Aug 12 '07 #18

"Ben Bacarisse" <be********@bsb .me.ukwrote in message
news:87******** ****@bsb.me.uk. ..
"Malcolm McLean" <re*******@btin ternet.comwrite s:
>As for the derefencing null pointer, that will happen if the
constructor fails, and return NULL. That is standard behaviour
throughout the book. If objects cannot be created, the constructing
function returns a null pointer to show they have failed.
I couldn't see another. The code has been tested, but only on two
systems (a UNIX mainframe and Windows) so that doesn't mean no errors
remain, and of course typographical errors do creep in in the process
of reformatting for print - I wish I had a tool to format source code
automaticall y but I don't. The normal thing when you an error such as
dereference of a null is to say "your code derererences a null" rather
than to talk airly about "catastropi c behaviour" in an arrogant
manner.

I am sorry you do not like my tone. I have certainly got worked up
about this subject. Your fixed allocator has an error. The code
cannot return a null pointer without causing undefined behaviour.
Calm enough? You decide how seriously you categorise it.
Yes, that is another bug.
fixedallocate should have an if(answer) before setting top to answer->next.
Why not say that instead of all that vague talk about catastrophic behaviour
when the hash table gets full?
(The other bug complaint about the code getting stuck in a loop when the
table gets full is false. Which I don't mind, we can all make mistakes, but
at least admit that you are wrong. Otherwise people wonder if you really
understand hash tables at all.)

--
Free games and programming goodies.
http://www.personal.leeds.ac.uk/~bgy1mm

Aug 12 '07 #19
Malcolm McLean wrote, On 12/08/07 19:22:
>
"Ben Bacarisse" <be********@bsb .me.ukwrote in message
news:87******** ****@bsb.me.uk. ..
>"Malcolm McLean" <re*******@btin ternet.comwrite s:
>>As for the derefencing null pointer, that will happen if the
constructor fails, and return NULL. That is standard behaviour
throughout the book. If objects cannot be created, the constructing
function returns a null pointer to show they have failed.
I couldn't see another. The code has been tested, but only on two
systems (a UNIX mainframe and Windows) so that doesn't mean no errors
remain, and of course typographical errors do creep in in the process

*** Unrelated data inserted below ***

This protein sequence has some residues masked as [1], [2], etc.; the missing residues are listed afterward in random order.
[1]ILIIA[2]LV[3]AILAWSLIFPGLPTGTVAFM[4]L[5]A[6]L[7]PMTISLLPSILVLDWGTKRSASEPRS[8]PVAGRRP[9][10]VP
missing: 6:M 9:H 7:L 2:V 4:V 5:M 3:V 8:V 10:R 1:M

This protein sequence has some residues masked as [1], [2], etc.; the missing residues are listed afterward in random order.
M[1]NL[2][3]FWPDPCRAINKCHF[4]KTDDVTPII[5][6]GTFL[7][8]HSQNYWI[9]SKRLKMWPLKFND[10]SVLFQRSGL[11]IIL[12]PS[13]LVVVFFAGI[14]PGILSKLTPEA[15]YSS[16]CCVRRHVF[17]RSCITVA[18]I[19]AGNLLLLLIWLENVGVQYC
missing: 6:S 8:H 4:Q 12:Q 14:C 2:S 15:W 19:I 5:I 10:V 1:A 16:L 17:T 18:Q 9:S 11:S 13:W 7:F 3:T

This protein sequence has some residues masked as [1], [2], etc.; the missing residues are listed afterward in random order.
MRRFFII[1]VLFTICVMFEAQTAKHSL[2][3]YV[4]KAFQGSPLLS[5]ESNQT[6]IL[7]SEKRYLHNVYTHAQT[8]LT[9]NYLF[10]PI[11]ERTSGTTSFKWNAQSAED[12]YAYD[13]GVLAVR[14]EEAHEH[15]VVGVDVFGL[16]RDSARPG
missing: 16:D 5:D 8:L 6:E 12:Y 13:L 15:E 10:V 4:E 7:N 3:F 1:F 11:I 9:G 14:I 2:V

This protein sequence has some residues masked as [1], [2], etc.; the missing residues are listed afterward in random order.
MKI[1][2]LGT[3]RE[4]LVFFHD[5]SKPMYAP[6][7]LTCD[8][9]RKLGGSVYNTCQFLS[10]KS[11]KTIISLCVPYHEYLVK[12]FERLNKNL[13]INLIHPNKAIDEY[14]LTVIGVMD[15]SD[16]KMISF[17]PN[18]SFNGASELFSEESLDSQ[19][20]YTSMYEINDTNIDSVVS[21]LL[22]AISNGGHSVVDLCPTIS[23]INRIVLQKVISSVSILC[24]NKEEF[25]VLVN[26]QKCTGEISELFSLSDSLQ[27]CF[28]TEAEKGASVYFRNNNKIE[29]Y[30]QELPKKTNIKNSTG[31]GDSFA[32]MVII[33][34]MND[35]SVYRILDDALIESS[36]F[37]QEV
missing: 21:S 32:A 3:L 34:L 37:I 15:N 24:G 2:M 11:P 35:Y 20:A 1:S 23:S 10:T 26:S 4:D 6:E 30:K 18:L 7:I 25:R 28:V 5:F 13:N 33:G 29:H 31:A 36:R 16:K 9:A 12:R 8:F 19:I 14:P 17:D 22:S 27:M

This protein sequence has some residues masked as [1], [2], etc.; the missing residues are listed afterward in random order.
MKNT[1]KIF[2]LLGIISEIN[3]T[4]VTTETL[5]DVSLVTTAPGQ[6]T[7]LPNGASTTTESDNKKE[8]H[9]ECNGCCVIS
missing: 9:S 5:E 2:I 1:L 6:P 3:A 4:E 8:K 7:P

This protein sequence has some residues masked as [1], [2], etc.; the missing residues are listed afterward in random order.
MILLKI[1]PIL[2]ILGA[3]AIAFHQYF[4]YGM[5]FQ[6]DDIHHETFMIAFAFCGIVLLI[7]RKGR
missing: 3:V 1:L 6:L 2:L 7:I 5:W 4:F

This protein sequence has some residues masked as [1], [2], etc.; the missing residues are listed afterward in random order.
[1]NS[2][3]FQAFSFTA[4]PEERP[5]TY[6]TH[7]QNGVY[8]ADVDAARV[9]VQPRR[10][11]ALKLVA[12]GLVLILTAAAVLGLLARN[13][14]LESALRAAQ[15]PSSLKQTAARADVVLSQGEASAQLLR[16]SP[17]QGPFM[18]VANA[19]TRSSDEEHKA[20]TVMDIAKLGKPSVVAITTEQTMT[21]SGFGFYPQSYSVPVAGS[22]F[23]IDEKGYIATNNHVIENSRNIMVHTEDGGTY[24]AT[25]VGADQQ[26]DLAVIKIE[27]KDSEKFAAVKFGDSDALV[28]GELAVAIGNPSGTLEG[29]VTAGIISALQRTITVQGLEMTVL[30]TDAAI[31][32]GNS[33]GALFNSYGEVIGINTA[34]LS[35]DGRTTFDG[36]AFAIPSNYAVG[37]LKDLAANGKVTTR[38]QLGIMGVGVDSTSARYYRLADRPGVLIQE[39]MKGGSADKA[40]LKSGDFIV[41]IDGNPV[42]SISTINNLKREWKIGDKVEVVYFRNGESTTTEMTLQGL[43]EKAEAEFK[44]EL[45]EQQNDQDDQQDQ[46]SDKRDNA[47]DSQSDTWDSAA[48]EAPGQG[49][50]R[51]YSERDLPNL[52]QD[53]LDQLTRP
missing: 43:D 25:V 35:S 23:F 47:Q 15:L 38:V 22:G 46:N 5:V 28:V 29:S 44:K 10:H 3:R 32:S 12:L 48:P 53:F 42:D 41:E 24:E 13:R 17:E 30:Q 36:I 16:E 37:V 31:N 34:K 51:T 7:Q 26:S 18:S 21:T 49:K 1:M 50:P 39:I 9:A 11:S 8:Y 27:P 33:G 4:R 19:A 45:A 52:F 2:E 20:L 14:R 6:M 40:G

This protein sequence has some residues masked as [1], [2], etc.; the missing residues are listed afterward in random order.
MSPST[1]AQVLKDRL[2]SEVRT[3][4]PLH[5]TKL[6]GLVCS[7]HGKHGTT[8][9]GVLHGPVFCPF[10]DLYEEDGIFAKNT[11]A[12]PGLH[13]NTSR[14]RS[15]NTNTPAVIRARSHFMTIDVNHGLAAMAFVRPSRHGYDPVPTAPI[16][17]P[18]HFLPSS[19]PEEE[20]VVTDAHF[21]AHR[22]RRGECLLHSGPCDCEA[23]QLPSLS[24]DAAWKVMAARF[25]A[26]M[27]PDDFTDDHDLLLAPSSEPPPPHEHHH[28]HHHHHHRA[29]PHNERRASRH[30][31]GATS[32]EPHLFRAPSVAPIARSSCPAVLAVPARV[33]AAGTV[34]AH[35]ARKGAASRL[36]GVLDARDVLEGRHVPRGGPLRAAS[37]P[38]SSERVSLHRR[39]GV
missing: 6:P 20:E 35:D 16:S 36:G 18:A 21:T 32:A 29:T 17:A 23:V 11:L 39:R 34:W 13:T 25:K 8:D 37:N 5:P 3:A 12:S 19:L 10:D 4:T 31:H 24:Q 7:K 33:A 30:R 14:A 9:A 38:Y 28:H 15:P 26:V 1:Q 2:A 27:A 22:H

of reformatting for print - I wish I had a tool to format source code
automatical ly but I don't. The normal thing when you an error such as
dereference of a null is to say "your code derererences a null" rather
than to talk airly about "catastropi c behaviour" in an arrogant
manner.

I am sorry you do not like my tone. I have certainly got worked up
about this subject. Your fixed allocator has an error. The code
cannot return a null pointer without causing undefined behaviour.
Calm enough? You decide how seriously you categorise it.
Yes, that is another bug.
fixedallocate should have an if(answer) before setting top to answer->next.
So fix it and all the other reported bugs. You should also add a change
record to the book so that people know what you have fixed.
Why not say that instead of all that vague talk about catastrophic
behaviour when the hash table gets full?
Perhaps he thought you should actually test the code in your book when
you are charging for it? Proper testing would have included filling the
hash table.
(The other bug complaint about the code getting stuck in a loop when the
table gets full is false. Which I don't mind, we can all make mistakes,
but at least admit that you are wrong. Otherwise people wonder if you
really understand hash tables at all.)
Actually, I would say it shows that your implementation makes it harder
for people to see how the algorithm works. A decent teaching
implementation of a hash would, IMHO, include the check rather than
relying on how another non-standard (although provided) function behaves.
--
Flash Gordon
Aug 12 '07 #20